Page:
UK Edition. Click here for US version.
BUSPIRONE 10MG TABLETS
Active substance(s): BUSPIRONE HYDROCHLORIDE
Information for the user
Buspirone 5mg and 10mg tablets
Read all of this leaflet carefully before you
start taking this medicine because it contains
important information for you.
eep this leaflet. You may need to read it again.
• If you have any further questions, ask your
doctor or pharmacist.
• T his medicine has been prescribed for you
only. Do not pass it on to others. It may harm
them, even if their signs of illness are the same
• If you get any side effects, talk to your doctor
or pharmacist. This includes any possible side
effects not listed in this leaflet. See section 4.
What is in this leaflet
1 What Buspirone tablets are and what
they are used for
2 What you need to know before you
take Buspirone tablets
3 How to take Buspirone tablets
4 Possible side effects
5 How to store Buspirone tablets
6 Contents of the pack and other
hat Buspirone tablets are and what
they are used for
Buspirone tablets belong to a group of medicines
called anxiolytics. These medicines work on the central
nervous system, altering levels of chemicals in the
Buspirone tablets may be used for the:
• short term management of anxiety disorders
• r elief of symptoms of anxiety with or without
symptoms of depression.
hat you need to know before you
take Buspirone tablets
Do not take Buspirone tablets if you:
• a re allergic to buspirone hydrochloride or any of the
other ingredients of this medicine (listed in section 6).
• a re pregnant or breast-feeding.
ave severely impaired liver or kidney function.
Warnings and precautions
Talk to your doctor or pharmacist before you take
Buspirone tablets if you have:
ad impaired liver or kidney function in the past.
een prescribed a benzodiazepine e.g. nitrazepam
or temazepam or another common sedative
or hypnotic medicine. You should be gradually
withdrawn from these medicines before taking
cute narrow-angle glaucoma
yasthenia gravis, a disorder characterised by
muscle weakness, difficulty chewing or swallowing
and slurred speech
ave had drug dependence
Continued top of next column
Other medicines and Buspirone tablets
Tell your doctor or pharmacist if you are taking,
have recently taken or might take any other
onoamine-oxidase inhibitors (MAOIs) such as
phenelzine and tranylcypromine (for depression)
• S t. John’s Wort, nefazodone and L-tryptophan,
fluvoxamine, trazodone (for depression)
• s elective serotonin re-uptake inhibitors (SSRIs) e.g.
fluoxetine and paroxetine (for depression)
aloperidol and lithium (for mental illness)
• c alcium channel blockers such as diltiazem and
verapamil (to treat high blood pressure)
• r ifampicin (to treat tuberculosis)
• t riptan drugs e.g. sumatriptan (to treat migraine)
• t ramadol (a painkiller)
aclofen (a muscle relaxant)
• lofexidine (to manage drug withdrawal)
abilone (to treat nausea and vomiting)
• a ntihistamines (to treat allergic reactions)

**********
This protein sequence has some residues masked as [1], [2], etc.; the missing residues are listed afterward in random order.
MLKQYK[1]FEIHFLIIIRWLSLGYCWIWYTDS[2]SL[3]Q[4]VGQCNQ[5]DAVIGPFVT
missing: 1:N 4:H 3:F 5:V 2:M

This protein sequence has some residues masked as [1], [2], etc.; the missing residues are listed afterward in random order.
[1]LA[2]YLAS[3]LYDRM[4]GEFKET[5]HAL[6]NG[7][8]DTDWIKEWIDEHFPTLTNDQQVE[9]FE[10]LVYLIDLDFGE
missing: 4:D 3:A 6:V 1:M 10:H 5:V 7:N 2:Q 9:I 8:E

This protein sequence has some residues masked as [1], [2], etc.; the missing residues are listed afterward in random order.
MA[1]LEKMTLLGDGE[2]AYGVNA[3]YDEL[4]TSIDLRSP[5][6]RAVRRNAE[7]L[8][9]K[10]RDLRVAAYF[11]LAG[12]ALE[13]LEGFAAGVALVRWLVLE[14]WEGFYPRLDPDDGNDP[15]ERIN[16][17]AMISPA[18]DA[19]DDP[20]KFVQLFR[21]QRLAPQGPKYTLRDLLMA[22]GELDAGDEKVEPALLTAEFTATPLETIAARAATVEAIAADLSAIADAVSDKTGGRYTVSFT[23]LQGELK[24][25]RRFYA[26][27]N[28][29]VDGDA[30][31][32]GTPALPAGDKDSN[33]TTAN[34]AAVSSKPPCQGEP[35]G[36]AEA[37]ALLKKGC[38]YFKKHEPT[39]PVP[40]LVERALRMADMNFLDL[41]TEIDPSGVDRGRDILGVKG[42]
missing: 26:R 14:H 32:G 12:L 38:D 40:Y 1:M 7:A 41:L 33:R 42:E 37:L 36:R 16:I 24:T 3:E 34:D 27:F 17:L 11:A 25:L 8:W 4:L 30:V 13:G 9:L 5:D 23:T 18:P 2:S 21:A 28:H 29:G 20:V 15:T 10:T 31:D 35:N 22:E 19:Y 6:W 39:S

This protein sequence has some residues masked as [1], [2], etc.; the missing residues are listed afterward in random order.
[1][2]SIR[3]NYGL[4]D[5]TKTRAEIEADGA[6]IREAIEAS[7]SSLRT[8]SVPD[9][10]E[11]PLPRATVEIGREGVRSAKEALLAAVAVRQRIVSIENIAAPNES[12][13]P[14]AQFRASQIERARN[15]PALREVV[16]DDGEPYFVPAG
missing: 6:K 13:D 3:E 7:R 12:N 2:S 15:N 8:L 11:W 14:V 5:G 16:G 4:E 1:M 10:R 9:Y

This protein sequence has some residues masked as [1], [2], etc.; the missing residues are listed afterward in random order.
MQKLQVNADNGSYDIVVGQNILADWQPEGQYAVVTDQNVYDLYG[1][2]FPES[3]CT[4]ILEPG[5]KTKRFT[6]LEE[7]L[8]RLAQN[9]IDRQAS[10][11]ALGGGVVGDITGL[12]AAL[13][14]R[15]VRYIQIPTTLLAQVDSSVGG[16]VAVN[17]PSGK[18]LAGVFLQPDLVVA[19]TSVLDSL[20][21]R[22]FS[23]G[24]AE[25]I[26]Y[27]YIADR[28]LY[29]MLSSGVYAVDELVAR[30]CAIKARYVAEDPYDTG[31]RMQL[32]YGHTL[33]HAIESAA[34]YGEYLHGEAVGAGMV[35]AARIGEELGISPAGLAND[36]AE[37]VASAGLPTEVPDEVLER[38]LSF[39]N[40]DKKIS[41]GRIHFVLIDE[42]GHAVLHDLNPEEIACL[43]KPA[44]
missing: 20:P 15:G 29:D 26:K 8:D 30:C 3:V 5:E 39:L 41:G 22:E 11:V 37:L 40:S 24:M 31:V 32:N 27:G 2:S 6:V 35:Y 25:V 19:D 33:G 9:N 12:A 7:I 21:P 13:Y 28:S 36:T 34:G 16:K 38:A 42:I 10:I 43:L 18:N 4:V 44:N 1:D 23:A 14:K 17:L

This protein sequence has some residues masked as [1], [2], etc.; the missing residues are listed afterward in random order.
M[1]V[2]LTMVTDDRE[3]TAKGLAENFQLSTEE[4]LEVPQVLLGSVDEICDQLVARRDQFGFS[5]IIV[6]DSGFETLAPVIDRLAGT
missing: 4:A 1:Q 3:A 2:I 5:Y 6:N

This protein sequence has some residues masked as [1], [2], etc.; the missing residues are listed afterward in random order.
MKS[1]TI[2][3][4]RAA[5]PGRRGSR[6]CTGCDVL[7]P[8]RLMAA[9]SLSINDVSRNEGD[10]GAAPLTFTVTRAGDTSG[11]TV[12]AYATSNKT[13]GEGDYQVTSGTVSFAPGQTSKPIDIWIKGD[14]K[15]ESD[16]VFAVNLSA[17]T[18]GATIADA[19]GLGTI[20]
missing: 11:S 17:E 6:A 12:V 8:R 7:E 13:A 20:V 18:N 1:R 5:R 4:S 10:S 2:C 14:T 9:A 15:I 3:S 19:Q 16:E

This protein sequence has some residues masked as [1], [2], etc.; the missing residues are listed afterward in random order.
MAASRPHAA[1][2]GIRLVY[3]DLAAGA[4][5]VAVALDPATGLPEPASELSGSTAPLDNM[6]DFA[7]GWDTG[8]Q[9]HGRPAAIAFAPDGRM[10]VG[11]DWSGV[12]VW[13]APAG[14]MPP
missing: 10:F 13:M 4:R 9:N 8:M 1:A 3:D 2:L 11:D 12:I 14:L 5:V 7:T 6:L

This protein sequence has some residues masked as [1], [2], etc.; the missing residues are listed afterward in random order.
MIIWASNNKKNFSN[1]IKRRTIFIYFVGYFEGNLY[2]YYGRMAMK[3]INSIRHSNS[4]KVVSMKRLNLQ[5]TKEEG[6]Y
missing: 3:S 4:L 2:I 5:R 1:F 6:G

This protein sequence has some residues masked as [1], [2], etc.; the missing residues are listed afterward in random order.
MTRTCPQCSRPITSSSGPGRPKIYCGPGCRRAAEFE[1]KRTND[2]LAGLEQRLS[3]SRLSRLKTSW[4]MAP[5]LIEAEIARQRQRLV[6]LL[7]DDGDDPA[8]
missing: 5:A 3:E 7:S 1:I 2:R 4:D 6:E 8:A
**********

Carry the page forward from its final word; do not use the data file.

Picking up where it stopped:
• e rythromycin, itraconazole and linezolid (to treat
enzodiazepines e.g. nitrazepam or temazepam or
another common sedative or hypnotic medicine
iltiazem (to treat angina)
igoxin (to treat heart failure)
henobarbital, phenyton, carbamazepine (to treat
• c imetidine (to treat stomach ulcers)
iazepam (to treat anxiety)
arfarin (to treat blood clots)
Buspirone tablets with food or drink
Talk to your doctor before eating or drinking
products containing grapefruit juice, whilst taking
Buspirone tablets. You should not drink alcohol whilst
taking Buspirone tablets.
Pregnancy and breast-feeding
Do not take Buspirone tablets if you are pregnant or
are breast-feeding. Talk to your doctor before taking
Driving and using machines
Buspirone tablets may make you feel drowsy or dizzy.
Make sure you are not affected before you drive or
The medicine can affect your ability to drive as it may
make you sleepy or dizzy.
• Do not drive while taking this medicine until you
know how it affects you.
• It is an offence to drive if this medicine affects your
ability to drive.
• However, you would not be committing an
- The medicine has been prescribed to treat a
medical or dental problem and
ou have taken it according to the instructions
given by the prescriber or in the information
provided with the medicine and • It was not affecting your ability to drive safely
Talk to your doctor or pharmacist if you are not sure
whether it is safe for you to drive while taking this
Continued over page
If you have been told you have an intolerance to
some sugars, contact your doctor before taking this
medicine, as it contains a sugar called lactose.
ow to take Buspirone tablets
Always take this medicine exactly as your doctor or
pharmacist has told you. Check with your doctor or
pharmacist if you are note sure.
Swallow the tablets with water, at the same time each
day. Buspirone should be taken consistently with or
without food. However, the medicine is taken on the
day one should be continued thereafter.
Adults (including the elderly)
The recommended starting dose is 5mg two to three
times a day, which may be increased every two to
three days. The usual dose you will be maintained on is
15mg to 30mg a day in divided doses. The maximum
daily dosage should not exceed 60mg per day.